Some bacteria live in hard-to-reach places, such as the mucus layer of the gut, where they can grow and cause hard-to-treat infections, particularly if the bacteria are resistant to antibiotics.
The lab of Dr. Anthony Maresso at Baylor College of Medicine is responding to this and other bacterial challenges with phages, viruses that infect and destroy bacteria, and in this study they identified a phage that can get ahead of the infection by specifically locating in the same place the bacteria live in the gastrointestinal tract. The proximity between phage and bacteria facilitates the phage’s attack and subsequent elimination of the bacteria.
“Phages are very specific in their ability to infect and destroy certain species or strains of bacteria and not others, such as good bacteria. In the U.S., phage therapy is increasingly becoming an available option to treat antibiotic-resistant bacterial infections, a serious health concern,” said first author Dr. Sabrina Green, director of research and development for TAILΦR labs at Baylor.
Antibiotic-resistant bacteria, such as ExPEC ST131, can colonize the human intestine without causing disease, but they also can exit the gut and infect other organs. For instance, these bacteria have been associated with infections of the urinary tract, brain, peritoneum, peripheral organs, blood and in-dwelling devices, such as urinary catheters, vascular devices, feeding tubes and wound drains, resulting in 9 million infections per year.
The team showed in previous work that phages can effectively treat an infection caused by ExPEC ST131 bacteria. In this study, they wanted to see if they could use phages to remove these bacteria to prevent an infection.
Finding the right phage
Many phages have a hard time fighting bacteria in the gut.
The team discovered that there is a factor present in mammalian intestines that prevents phages from destroying bacteria. They identified the factor as mucins, sticky proteins that form a layer between intestinal epithelial cells and the layer of microorganisms.
The researchers reasoned that although mucins prevent many phages from infecting bacteria, there may be some that have evolved a way to counter the effect of mucins and, as a result, are able to target bacteria in high-mucin environments.
“We screened human sewage and animal feces for phages with unique properties that facilitate their ability to destroy bacteria in the presence of mucins,” said Maresso, associate professor of molecular virology and microbiology at Baylor. “We discovered a novel phage called ES17 that binds to mucins, and this property seemed to enhance its ability to infect bacteria in mucin-rich environments, such as the gut.”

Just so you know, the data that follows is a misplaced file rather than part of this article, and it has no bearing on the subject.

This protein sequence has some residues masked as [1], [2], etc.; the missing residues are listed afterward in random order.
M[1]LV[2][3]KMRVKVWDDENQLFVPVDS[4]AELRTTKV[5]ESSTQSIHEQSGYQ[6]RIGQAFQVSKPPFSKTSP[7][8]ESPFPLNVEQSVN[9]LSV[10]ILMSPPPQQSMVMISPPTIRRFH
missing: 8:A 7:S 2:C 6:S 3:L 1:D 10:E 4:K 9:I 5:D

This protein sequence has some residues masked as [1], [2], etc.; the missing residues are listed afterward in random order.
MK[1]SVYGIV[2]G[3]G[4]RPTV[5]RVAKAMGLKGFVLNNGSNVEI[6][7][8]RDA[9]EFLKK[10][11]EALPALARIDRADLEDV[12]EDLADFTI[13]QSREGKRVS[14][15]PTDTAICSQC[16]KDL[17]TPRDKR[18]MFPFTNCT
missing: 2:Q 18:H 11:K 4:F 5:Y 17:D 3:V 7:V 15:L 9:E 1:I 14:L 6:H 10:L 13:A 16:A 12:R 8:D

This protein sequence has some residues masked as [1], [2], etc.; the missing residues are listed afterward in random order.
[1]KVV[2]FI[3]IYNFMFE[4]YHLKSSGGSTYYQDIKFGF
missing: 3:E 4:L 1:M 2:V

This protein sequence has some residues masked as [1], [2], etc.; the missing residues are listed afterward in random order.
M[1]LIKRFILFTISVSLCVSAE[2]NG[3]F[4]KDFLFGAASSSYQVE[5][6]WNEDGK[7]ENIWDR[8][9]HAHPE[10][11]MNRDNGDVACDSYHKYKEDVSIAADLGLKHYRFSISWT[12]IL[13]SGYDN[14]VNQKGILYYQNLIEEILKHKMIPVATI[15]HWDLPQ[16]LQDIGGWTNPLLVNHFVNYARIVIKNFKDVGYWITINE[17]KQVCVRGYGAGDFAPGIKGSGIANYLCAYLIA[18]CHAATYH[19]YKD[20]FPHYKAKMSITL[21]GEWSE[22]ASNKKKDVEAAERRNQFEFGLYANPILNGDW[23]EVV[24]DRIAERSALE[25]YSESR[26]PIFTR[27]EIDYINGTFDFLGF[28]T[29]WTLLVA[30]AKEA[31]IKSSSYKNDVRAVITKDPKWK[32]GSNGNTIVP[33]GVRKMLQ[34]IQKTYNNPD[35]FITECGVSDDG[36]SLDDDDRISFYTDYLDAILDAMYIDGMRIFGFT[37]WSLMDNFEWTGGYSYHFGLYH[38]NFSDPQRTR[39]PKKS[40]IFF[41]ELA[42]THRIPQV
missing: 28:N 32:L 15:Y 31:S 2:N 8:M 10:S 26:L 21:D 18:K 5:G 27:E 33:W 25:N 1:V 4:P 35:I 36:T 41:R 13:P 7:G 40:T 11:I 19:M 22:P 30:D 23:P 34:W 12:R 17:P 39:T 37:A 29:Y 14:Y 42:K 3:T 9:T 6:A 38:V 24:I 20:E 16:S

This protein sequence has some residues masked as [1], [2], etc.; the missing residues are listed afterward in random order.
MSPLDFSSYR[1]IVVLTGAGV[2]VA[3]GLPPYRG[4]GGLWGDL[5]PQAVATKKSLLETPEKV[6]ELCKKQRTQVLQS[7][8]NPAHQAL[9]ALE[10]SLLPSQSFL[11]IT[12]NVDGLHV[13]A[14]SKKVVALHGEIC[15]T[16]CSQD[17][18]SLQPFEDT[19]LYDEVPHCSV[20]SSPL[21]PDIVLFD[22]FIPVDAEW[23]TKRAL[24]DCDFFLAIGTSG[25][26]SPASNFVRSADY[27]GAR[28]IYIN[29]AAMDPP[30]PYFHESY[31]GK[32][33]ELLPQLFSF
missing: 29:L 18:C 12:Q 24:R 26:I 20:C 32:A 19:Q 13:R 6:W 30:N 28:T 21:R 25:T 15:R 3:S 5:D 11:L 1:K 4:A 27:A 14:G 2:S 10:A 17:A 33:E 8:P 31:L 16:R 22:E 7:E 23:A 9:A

Further studies looked closer at this novel phage-mucin interaction. Green, Maresso and their colleagues discovered that phage ES17 binds to particular molecules called heparan sulfate which can be found not only in mucins, but also on the surface of various cells types, including epithelial cells. This prompted the researchers to investigate whether binding to heparan sulfate on epithelial cells, which the researchers had also discovered is the same binding site used by ES17’s host bacteria ExPEC, would contribute to ES17’s ability to target and destroy the bacteria in the gut environment.
“We tested the effect of phage ES17 on its bacterial host ExPEC in a murine intestine, comparing it with phages known to be unable to infect their bacterial host in complex environments,” Green said. “We found that only ES17 had the unique ability to target and eliminate ExPEC bacteria in animal models.”
A novel strategy to prevent bacterial infections
Taken altogether, the findings suggest that the ability of phage ES17 to bind to heparan sulfate on mucin-rich surfaces and directly on mammalian epithelial cells mediates its localization in areas deep in the gut where reservoirs of bacteria may be present. The researchers propose that being close to ExPEC bacteria facilitates phage invasion and bacterial elimination before they have the opportunity to exit the gut and infect other organs.
Here we have shown the first phage that also binds to epithelial human cells and that this property mediates a novel mechanism for fighting bacterial infections we call positional targeting, as it enables the phage to anticipate where the bacteria it targets will be located,” Maresso said.
“We foresee the possibility that positional targeting will be the way smart drugs work in the future. Drugs won’t be just distributed all through the body in the hopes that some of it will end in the right spot. The drugs of the future will go only precisely where they are supposed to work. Our work with phages is the first case in which this has been achieved.”
Find the complete study in the journal mBIO.
Other contributors to this work include Carmen Gu Liu, Xue Ya, Shelley Gibson, Wilhem Salmen, Anubama Rajan, Hannah E. Carter, Justin R. Clark, Xuezheng Song, Robert F. Ramig, Barbara W. Trautner and Heidi B. Kaplan. The authors are affiliated with one or more of the following institutions: Baylor College of Medicine, Emory University, Michael E. DeBakey Veterans Affairs Medical Center and University of Texas Health Science Center at Houston.
This work is supported in part by a grant from U.S. Veterans Affairs (VA I01-RX002595), Roderick D. MacDonald Research Fund at Baylor St. Luke’s Medical Center, the Mike Hogg Foundation and Baylor College of Medicine Seed Fund.